In Latin America, at least in the non-tropical lands, the mixture between Spaniards and Natives is what predominates. So, if some person say it descend of Spaniards that doesn't exclude it also could descend of natives at the same time. In Mexico, the average mixing is 50% European and 50% Amerindian. In other places like Argentina is 85% European and 15% Amerindian. There is not a single country in Latin America where Amerindian blood is absent, not even in those where native tribes went extinct (like Cuba, PR or DR).

      More strange is that Amerindian DNA is not absent in the Spanish genetic pool either, because a large group of Amerindian went there as slaves or migrants in the last five centuries.

      Now, it is false the rich people in Latin America were Europeans and the poors the mixed and Amerindians. Many times there were poor European immigrants who married into rich local families of mestizo ancestry. So, things are more complicated in Latin America that appears at first.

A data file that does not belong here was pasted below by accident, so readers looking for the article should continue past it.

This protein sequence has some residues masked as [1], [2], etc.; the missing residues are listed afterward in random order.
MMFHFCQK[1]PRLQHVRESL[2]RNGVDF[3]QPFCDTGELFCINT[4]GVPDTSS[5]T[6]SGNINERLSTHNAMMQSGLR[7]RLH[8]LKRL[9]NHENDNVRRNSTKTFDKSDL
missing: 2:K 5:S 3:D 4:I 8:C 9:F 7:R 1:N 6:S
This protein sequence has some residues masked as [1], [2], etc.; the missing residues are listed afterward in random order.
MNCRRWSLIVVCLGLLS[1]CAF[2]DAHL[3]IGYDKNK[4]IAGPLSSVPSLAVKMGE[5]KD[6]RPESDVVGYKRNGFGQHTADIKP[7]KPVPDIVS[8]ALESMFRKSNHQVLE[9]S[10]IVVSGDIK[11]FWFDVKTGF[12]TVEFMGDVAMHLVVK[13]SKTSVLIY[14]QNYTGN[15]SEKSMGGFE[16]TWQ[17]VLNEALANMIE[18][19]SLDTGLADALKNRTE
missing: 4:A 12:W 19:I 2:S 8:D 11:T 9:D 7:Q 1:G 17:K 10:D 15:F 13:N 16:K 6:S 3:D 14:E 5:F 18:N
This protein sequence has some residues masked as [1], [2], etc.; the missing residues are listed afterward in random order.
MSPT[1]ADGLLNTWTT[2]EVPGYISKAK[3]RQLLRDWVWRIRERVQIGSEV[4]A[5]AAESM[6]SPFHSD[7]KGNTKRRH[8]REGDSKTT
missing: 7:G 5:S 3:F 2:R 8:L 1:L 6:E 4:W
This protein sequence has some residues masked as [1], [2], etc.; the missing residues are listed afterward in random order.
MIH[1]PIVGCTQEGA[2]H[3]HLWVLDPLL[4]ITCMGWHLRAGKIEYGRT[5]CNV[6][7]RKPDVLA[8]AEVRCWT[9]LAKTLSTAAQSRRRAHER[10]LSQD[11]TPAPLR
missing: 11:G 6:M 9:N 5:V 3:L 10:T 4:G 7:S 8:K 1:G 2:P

Finally, White Americans also have some degree of Amerindian admixture on them. It is so obvious by seing the pictures of crowds. The theoretical 6% of Amerindian admixture in White Americans shows. (No matter didn't left a trace in history records, though)
      Last edited by kawashkar; 13 August 2008, 05:20 PM.

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      • Originally posted by Yaffa
        Pure Indian and Pure African descent is something else.Yes they look different..
        Of course. It is well known that some mestizos can pass as Europeans, and that certain groups of Natives can even pass as Japaneses. In the case of first generation Mulattos, they are clearly distinguishable from any other group. In the case of Quadroons the case is different and some indeed look Arab or European.

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        • Originally posted by kawashkar